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IRS Succeeds in Jurisdictional Argument – With a Twist


For years the IRS has argued against the application of the Supreme Court’s jurisprudence regarding time periods for filing cases.  It has consistently taken the position that time periods for filing are jurisdictional in order to keep taxpayers to whom it gave the wrong dates for filing, who never received notices, who were misled by the language of its notices or had other reasons for missing a filing deadline that it was too bad they experienced these problems but the jurisdictional nature of time periods for filing required that they not receive the opportunity to go to court.  The IRS is poised to make this argument again before the Supreme Court this term in the Boechler case discussed here.

The IRS is consistent in its arguments regarding jurisdiction and time periods except when it’s not.  United States v. Solomon, No. 9:20-cv-92236 (S.D. Fla. Oct. 27, 2021) puts the shoe on the other foot.  The IRS wins the case adopting the arguments made by taxpayers against the jurisdictional nature of time frames.  How convenient.

The case is an enforcement suit brought by the by the IRS seeking a judgment for non-willful FBAR penalties.  The taxpayer moved for partial summary judgment arguing that a portion of the penalties for which the IRS sought judgment were time barred.  Normally, there is a 6-year statute of limitations (SOL) for assessing FBAR penalties. The IRS has a form by which a taxpayer can waive the SOL for an assessment of FBAR penalties.  Two of these forms were signed by the taxpayer in this case, serially.  The taxpayer argued that the SOL for some years shown on the forms had expired before she signed the extensions, so some of the assessments shown on the forms were time-barred.  Of course, under IRC 6501(c)(4), an extension is valid only if the extension is signed before the SOL expired.  FBARs are not governed by 6501’s SOL.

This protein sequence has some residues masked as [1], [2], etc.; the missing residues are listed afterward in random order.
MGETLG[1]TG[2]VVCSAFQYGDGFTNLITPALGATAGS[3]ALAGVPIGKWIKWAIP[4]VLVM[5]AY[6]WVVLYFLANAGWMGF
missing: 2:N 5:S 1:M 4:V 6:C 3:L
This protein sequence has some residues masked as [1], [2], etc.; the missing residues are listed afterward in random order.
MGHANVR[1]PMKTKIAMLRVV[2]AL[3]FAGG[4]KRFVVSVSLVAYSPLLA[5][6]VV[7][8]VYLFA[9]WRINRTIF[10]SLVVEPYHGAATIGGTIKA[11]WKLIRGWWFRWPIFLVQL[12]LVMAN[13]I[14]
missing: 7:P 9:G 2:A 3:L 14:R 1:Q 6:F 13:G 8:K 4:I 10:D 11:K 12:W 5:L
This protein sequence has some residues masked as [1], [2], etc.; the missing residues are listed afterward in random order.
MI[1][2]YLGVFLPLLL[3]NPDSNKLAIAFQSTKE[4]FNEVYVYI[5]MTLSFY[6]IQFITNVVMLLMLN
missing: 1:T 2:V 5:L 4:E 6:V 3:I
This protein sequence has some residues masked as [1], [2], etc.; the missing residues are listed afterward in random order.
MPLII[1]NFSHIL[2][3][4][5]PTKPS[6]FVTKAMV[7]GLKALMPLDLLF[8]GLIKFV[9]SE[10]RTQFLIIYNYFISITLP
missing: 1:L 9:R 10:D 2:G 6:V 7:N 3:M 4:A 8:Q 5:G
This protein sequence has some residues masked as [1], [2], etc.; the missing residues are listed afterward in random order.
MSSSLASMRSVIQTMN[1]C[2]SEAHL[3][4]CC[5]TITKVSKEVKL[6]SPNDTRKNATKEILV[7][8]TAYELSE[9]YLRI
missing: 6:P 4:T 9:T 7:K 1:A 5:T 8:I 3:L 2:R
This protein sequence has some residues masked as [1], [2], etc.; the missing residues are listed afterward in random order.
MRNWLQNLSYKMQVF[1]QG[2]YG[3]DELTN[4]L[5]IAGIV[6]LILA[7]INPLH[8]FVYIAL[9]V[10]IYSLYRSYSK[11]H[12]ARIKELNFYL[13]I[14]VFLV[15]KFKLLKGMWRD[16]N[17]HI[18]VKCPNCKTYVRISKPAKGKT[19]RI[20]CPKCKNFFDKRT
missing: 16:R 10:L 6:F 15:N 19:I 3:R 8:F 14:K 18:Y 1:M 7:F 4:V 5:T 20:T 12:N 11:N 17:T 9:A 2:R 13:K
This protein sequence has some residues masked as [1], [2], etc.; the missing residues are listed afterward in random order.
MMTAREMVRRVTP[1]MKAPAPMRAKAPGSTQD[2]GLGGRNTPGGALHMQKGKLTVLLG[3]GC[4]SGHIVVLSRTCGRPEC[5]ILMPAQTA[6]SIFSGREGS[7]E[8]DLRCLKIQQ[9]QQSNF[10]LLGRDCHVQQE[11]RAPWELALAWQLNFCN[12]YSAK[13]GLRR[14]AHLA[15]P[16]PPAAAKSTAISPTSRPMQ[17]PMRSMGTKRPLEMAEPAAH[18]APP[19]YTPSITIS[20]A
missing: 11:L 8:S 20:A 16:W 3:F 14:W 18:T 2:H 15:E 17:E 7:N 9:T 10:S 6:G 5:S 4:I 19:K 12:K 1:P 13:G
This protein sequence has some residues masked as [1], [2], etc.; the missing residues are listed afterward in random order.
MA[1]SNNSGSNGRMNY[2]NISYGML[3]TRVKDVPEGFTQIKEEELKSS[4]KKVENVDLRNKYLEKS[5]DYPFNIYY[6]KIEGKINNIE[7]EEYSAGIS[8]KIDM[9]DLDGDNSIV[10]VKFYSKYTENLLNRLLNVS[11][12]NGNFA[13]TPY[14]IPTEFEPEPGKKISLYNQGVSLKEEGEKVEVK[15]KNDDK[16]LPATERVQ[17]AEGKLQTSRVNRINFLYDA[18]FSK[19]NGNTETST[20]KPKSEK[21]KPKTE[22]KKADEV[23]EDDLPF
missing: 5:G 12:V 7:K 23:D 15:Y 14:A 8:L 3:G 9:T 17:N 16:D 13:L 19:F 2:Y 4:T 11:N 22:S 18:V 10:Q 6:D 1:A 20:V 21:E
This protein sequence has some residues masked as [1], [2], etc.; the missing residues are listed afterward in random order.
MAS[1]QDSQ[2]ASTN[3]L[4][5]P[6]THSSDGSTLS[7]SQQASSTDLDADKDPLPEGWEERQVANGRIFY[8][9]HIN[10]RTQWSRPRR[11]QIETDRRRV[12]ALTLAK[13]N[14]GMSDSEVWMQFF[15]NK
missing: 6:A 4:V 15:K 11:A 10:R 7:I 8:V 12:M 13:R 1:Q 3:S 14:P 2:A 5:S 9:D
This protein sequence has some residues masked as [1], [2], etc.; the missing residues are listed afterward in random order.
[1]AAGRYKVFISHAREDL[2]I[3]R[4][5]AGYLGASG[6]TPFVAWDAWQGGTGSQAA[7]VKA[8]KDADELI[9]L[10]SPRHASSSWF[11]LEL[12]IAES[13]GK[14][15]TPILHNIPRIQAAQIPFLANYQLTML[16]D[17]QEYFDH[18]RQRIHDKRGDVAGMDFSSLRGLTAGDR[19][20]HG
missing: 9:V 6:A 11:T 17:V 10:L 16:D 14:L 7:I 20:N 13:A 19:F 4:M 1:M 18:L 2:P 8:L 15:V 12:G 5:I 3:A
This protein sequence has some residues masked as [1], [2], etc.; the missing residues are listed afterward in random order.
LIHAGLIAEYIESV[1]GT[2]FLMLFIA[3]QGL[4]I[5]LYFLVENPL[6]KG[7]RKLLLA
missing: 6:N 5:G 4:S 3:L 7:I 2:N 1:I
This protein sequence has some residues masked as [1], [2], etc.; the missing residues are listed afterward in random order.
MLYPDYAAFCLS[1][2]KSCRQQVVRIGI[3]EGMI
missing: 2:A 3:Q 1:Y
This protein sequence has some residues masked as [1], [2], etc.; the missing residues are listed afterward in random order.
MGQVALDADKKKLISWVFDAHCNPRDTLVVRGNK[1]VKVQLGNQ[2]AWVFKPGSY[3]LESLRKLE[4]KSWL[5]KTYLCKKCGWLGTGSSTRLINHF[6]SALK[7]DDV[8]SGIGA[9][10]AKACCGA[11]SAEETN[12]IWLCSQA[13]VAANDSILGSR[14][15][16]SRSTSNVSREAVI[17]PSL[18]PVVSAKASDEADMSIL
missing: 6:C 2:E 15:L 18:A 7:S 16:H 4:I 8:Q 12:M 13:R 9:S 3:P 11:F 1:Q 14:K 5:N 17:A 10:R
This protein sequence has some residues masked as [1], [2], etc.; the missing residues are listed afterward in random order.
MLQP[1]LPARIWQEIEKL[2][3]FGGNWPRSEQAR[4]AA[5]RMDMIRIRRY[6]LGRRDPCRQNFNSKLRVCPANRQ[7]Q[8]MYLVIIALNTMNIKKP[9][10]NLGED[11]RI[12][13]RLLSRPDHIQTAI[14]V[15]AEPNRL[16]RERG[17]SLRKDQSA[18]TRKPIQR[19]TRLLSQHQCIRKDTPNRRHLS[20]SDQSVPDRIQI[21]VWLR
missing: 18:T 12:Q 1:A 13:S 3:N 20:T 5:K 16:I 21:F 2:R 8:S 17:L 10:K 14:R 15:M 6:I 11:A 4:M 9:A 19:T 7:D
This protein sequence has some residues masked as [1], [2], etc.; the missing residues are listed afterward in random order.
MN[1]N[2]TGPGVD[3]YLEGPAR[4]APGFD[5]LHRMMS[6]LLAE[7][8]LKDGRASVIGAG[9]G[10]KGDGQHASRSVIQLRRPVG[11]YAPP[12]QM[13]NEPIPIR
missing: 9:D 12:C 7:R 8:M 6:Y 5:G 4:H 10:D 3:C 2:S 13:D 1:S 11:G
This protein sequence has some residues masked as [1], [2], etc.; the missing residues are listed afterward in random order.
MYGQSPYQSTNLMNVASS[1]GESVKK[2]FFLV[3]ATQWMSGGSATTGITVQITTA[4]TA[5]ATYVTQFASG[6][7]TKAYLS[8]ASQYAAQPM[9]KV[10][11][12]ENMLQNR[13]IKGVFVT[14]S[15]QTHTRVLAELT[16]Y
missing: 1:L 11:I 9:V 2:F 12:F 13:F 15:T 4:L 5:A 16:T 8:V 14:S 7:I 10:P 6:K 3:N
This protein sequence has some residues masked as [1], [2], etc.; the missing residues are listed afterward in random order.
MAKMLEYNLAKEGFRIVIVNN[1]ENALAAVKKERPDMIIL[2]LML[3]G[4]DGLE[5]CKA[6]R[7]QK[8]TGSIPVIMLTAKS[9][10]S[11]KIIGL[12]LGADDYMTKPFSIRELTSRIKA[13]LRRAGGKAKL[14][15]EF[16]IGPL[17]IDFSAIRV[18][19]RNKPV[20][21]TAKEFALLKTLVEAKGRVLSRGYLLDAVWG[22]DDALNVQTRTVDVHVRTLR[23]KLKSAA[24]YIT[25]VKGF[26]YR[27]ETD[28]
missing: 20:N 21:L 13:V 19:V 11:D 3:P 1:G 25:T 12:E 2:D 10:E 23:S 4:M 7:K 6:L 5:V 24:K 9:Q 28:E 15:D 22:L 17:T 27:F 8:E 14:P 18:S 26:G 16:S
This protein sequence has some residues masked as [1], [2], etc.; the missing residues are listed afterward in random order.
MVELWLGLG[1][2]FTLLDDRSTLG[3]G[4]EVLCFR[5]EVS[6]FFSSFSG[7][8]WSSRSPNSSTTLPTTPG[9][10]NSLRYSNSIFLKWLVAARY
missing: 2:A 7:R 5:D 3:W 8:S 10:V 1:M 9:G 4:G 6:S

The IRS argued successfully that the FBAR SOL is not jurisdictional, but a claim-processing rule subject to waiver and that there is no requirement that such a waiver be signed before the expiration of the SOL.  The court finds “Solomon clearly and unambiguously waived any statute of limitations defense by consenting to an extension of the time provided to assess civil penalties under 31 U.S.C. § 5321.”  By winning this argument, the IRS could continue to pursue the penalties that would otherwise be barred.

The Government responds that the statute of limitation in 31 U.S.C. § 5321(b)(1) is a non-jurisdictional defense that can be waived, even after it expires, and that Solomon did so here — signing a consent form that explicitly and unambiguously consented to extending the time to assess applicable penalties for FBAR violations until December 31, 2018.

The Court agrees with the Government that the applicable statute of limitations, 31 U.S.C. §5321, is a waivable defense that can be waived even after it has expired. The key inquiry in determining if a limitations period can be waived is “whether it limits courts’ subject matter jurisdiction — in which case its time bar is not waivable — or is instead a non-jurisdictional claim-processing rule — in which case waiver is permissible.” Sec., U.S. Dept. of Lab. v. Preston, 873 F.3d 877, 881 (11th Cir. 2017) (citing In re Pugh, 158 F.3d 530, 543 (11th Cir. 1998)).